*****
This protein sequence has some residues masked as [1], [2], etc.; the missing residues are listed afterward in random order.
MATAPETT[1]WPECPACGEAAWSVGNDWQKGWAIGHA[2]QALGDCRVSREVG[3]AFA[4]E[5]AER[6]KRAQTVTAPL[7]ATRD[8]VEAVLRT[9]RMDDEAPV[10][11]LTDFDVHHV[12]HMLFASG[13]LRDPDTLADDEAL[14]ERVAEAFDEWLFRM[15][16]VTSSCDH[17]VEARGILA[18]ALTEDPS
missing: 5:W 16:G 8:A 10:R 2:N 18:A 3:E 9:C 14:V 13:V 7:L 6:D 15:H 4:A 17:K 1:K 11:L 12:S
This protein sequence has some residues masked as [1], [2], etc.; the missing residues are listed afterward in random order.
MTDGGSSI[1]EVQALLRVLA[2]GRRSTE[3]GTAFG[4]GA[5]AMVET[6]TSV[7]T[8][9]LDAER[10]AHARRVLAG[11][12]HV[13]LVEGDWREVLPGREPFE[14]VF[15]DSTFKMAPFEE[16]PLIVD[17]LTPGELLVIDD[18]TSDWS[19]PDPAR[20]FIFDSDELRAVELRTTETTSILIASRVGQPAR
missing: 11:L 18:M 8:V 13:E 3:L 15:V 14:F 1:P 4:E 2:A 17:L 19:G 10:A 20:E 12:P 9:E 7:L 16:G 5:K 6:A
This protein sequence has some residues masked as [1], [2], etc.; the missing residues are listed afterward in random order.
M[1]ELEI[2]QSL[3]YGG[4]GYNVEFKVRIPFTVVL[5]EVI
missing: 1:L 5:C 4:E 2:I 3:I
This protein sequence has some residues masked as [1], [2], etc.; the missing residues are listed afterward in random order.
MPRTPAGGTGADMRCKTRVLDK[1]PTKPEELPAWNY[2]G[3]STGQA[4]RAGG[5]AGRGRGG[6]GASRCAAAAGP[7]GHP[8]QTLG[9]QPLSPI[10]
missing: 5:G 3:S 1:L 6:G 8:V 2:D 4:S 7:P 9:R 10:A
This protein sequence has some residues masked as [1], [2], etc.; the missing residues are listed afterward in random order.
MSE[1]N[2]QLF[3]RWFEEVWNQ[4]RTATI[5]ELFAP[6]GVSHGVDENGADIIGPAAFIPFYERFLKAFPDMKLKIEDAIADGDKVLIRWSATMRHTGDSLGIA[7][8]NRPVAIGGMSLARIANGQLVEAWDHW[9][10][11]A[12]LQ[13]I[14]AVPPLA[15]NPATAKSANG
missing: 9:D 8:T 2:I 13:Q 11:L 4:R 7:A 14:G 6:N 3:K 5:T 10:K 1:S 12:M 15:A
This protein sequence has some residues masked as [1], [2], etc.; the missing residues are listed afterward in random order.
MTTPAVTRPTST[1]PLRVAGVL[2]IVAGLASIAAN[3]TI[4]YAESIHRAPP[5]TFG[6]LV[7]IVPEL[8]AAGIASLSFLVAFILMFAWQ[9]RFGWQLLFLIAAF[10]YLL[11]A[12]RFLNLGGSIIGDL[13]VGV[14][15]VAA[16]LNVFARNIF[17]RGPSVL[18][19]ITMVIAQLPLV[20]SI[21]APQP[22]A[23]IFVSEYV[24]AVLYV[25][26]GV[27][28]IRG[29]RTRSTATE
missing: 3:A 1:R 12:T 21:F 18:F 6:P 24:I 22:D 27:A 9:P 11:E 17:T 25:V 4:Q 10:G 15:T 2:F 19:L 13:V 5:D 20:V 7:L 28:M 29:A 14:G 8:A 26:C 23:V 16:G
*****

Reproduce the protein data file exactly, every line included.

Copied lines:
This protein sequence has some residues masked as [1], [2], etc.; the missing residues are listed afterward in random order.
MATAPETT[1]WPECPACGEAAWSVGNDWQKGWAIGHA[2]QALGDCRVSREVG[3]AFA[4]E[5]AER[6]KRAQTVTAPL[7]ATRD[8]VEAVLRT[9]RMDDEAPV[10][11]LTDFDVHHV[12]HMLFASG[13]LRDPDTLADDEAL[14]ERVAEAFDEWLFRM[15][16]VTSSCDH[17]VEARGILA[18]ALTEDPS
missing: 5:W 16:G 8:A 10:R 2:N 18:A 3:E 9:C 14:V 13:V 7:L 6:D 15:H 4:A 17:K 1:K 11:L 12:S
This protein sequence has some residues masked as [1], [2], etc.; the missing residues are listed afterward in random order.
MTDGGSSI[1]EVQALLRVLA[2]GRRSTE[3]GTAFG[4]GA[5]AMVET[6]TSV[7]T[8][9]LDAER[10]AHARRVLAG[11][12]HV[13]LVEGDWREVLPGREPFE[14]VF[15]DSTFKMAPFEE[16]PLIVD[17]LTPGELLVIDD[18]TSDWS[19]PDPAR[20]FIFDSDELRAVELRTTETTSILIASRVGQPAR
missing: 11:L 18:M 8:V 13:E 3:L 15:V 14:F 1:P 4:E 2:A 17:L 19:G 10:A 20:E 12:P 9:E 7:L 16:G 5:K 6:A
This protein sequence has some residues masked as [1], [2], etc.; the missing residues are listed afterward in random order.
M[1]ELEI[2]QSL[3]YGG[4]GYNVEFKVRIPFTVVL[5]EVI
missing: 1:L 5:C 4:E 2:I 3:I
This protein sequence has some residues masked as [1], [2], etc.; the missing residues are listed afterward in random order.
MPRTPAGGTGADMRCKTRVLDK[1]PTKPEELPAWNY[2]G[3]STGQA[4]RAGG[5]AGRGRGG[6]GASRCAAAAGP[7]GHP[8]QTLG[9]QPLSPI[10]
missing: 5:G 3:S 1:L 6:G 8:V 2:D 4:S 7:P 9:R 10:A
This protein sequence has some residues masked as [1], [2], etc.; the missing residues are listed afterward in random order.
MSE[1]N[2]QLF[3]RWFEEVWNQ[4]RTATI[5]ELFAP[6]GVSHGVDENGADIIGPAAFIPFYERFLKAFPDMKLKIEDAIADGDKVLIRWSATMRHTGDSLGIA[7][8]NRPVAIGGMSLARIANGQLVEAWDHW[9][10][11]A[12]LQ[13]I[14]AVPPLA[15]NPATAKSANG
missing: 9:D 8:T 2:I 13:Q 11:L 4:R 7:A 14:G 6:N 3:K 5:T 10:K 1:S 12:M 15:A
This protein sequence has some residues masked as [1], [2], etc.; the missing residues are listed afterward in random order.
MTTPAVTRPTST[1]PLRVAGVL[2]IVAGLASIAAN[3]TI[4]YAESIHRAPP[5]TFG[6]LV[7]IVPEL[8]AAGIASLSFLVAFILMFAWQ[9]RFGWQLLFLIAAF[10]YLL[11]A[12]RFLNLGGSIIGDL[13]VGV[14][15]VAA[16]LNVFARNIF[17]RGPSVL[18][19]ITMVIAQLPLV[20]SI[21]APQP[22]A[23]IFVSEYV[24]AVLYV[25][26]GV[27][28]IRG[29]RTRSTATE
missing: 3:A 1:R 12:T 21:F 18:F 6:P 24:I 22:D 27:A 9:P 11:E 17:T 25:V 4:Q 10:G 15:T 2:F 19:L 13:V 5:D 20:V 7:L 28:M 29:A 14:G 8:A 26:C 23:V 16:G